After the classroom session, we head to the clays course for a morning of shooting, with the traps adjusted to throw targets that simulate quail in flight—using several traps to simulate singles, pairs and covey rises, with the emphasis on practicing both “on report” and “true” pairs.
It is important to reload in case there are stragglers.
We also practice shooting with two people—one positioned on either side of the trap in the same format as in the field, where one hunter will be standing on either side of a dog on point. This morning practice and instruction will help to smooth gun mounts and sharpen reactions and hopefully result in improved success in the field.
After lunch, for the quail hunting part of the school the “team” divides into two students per wagon and we head out for an afternoon of hunting quail over dogs. Each wagon has a guide, and I rotate between the wagons offering instruction where needed. Again, safety is always the most important part of hunting. Unless a bird is surrounded by sky, each Gun knows not to take a shot. In the case of thick woods or low-flying birds, especially over dogs, students are told to remember the safety-first adage: There will always be another bird.
When it comes to technique, this quote is from my old “mucker” Michael McIntosh: “The deadliest move an upland hunter can make is with his feet.” Well-practiced footwork is essential in upland hunting, and it requires thought and practice, as quail habitat usually consists of tall cover crops, brambles, bracken and thick grasses. The shotgun is kept pointed at the sky with the safety on at all times while walking until it is time to take a shot. Awareness of terrain, surroundings, guides, other hunters and dogs is vital.
Once we reach the field, the Guns get off the wagon and begin following the pointing dogs in search of quail. When the dogs go on point, the guide confirms each hunter’s position—one Gun to the right and one to the left. Awareness of the “safe arcs of fire” is essential. The Gun on the left shoots only in the arc from straight ahead to 90 degrees to the left and the Gun on the right shoots only in the arc from straight ahead to 90 degrees to the right. Shooting behind is out, as that is usually where the wagon is.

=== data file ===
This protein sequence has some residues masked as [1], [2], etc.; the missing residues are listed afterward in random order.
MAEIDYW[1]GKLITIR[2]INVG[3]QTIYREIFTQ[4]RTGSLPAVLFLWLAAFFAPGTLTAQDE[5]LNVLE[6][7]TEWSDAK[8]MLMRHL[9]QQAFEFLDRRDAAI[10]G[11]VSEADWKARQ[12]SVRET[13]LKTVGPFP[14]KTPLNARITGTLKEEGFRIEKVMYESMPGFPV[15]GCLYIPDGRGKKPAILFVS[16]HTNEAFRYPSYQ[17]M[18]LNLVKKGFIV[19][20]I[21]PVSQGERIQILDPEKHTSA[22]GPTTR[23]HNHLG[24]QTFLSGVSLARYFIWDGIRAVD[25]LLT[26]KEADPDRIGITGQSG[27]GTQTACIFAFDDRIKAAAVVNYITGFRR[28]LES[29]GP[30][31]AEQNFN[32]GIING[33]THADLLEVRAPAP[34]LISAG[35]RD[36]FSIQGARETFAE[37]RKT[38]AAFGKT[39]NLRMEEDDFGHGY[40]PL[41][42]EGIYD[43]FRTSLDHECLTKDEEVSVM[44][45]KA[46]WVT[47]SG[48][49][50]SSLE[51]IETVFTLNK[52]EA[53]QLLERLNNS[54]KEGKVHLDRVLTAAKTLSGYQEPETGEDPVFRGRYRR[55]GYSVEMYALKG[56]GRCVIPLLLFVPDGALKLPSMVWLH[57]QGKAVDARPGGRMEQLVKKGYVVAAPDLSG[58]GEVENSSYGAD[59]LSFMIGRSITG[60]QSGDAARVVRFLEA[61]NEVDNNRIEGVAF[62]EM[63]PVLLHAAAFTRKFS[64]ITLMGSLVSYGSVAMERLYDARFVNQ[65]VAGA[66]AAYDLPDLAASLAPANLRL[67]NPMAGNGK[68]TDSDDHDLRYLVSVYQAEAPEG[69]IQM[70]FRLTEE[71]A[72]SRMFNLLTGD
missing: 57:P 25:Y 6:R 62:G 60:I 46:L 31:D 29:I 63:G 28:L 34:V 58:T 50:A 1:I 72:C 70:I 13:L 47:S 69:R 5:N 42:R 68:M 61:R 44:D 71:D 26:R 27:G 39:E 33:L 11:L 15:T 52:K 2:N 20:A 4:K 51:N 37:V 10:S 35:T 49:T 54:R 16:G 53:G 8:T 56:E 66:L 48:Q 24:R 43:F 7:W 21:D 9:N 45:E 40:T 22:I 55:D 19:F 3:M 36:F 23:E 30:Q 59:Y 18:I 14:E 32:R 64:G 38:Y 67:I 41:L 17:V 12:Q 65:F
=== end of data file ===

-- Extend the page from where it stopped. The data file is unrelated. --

The guide then will ask if the Guns are ready, and on their acknowledgement he will release his flushing dog—usually a cocker spaniel—to flush the quail. Single birds or pairs are fairly straightforward targets, but when a large covey is flushed, the birds may fly in any direction, which can be discombobulating. The best approach is to at first soft-focus in the direction of the point. Then when the quail flush, pick out one bird, mount the shotgun smoothly while pushing off the safety and give the bird both barrels. It’s amazing how many quail are dropped with the second shot. Of course, it is important in the heat of the moment to always maintain awareness of the location of the flushing dogs, the guide and the other hunters.
Keeping the head firmly on the stock and the eyes focused on the bird down the barrel is key. Too many hunters get distracted with the covey flush and lift their heads off the stock, which typically results in a miss over the bird. Once a quail is hit, it is important to mark where it drops. (Note that if the guide considers a particular quail to be an unsafe shot, he will call, “No bird!” and the Guns should hold their fire.) As soon as the shots are taken on the initial rise, it is important to reload in case there are stragglers that get up.
Many Clays and Quail School alumni have shared that the lasting value of the school is that it has given them insight into upland bird shooting through implementing practice on clay targets. They have found that they have acquired the building blocks that have given them the confidence to continue to improve their skills in the field.